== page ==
As much as it is welcomed to see this development in a public debate, I am more interested in examining how these words of solidarity could have been transformed into acts of solidarity. Acts of solidarity that would address the structural barriers that are putting migrants at a significant disadvantage when running for an elected position: migrant candidates running in the last local elections reported racism to be the biggest barrier during their campaign.

In addition, small social support networks, limited resources, and lack of family support were identified as migrant specific barriers to implement a successful election campaign.

Missed Opportunities

In the last 18 months there have been a number of opportunities to turn words into actions. We had the local elections, the by-elections, a general election, Seanad elections as well as Seanad nominations.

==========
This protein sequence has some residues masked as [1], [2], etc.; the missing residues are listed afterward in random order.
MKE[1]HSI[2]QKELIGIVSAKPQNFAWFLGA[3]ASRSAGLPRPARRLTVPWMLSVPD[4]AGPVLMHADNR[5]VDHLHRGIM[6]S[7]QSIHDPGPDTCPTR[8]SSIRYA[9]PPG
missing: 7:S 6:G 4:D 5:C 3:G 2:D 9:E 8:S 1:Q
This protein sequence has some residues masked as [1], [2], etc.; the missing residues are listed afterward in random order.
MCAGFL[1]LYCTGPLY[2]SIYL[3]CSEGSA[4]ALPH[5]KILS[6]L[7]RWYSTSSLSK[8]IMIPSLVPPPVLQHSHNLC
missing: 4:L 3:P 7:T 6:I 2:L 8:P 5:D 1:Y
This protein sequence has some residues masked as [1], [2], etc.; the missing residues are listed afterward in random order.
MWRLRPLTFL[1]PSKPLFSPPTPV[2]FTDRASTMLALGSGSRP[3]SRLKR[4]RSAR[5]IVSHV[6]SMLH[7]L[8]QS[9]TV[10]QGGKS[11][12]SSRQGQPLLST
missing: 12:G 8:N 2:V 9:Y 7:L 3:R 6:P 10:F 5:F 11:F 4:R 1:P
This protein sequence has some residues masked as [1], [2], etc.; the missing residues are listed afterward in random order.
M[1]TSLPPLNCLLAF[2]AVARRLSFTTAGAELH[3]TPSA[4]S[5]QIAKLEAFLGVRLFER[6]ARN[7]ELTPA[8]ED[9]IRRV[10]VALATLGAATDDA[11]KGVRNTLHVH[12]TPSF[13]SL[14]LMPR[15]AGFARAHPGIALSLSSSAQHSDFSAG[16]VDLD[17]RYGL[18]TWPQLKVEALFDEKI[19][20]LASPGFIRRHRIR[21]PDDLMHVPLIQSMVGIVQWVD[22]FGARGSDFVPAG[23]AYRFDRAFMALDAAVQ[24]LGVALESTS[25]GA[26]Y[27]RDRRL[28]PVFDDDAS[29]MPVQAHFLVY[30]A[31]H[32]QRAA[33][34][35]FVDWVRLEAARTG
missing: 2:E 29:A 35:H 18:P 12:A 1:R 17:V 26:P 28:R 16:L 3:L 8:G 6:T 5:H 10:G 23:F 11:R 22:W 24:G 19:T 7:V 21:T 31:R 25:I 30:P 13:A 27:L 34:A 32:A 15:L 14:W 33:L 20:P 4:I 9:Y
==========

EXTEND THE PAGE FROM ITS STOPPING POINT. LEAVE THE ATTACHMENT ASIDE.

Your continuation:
Party support for minority candidates dramatically increases their potential for successful election. All of the nine elected councillors of a migrant background were party nominees. However less than half of the 56 local election migrant candidates were party nominees.

Do you know how many migrants were co-opted to the local councils? One, and only after the first choice candidate was deemed ineligible. What we’ve seen instead was co-opting of family members as was the case in Co Wicklow when Green Party TD Steven Matthews’ council seat was co-opted by his wife, councillor Erika Doyle leaving some to call for a more transparent process of selection.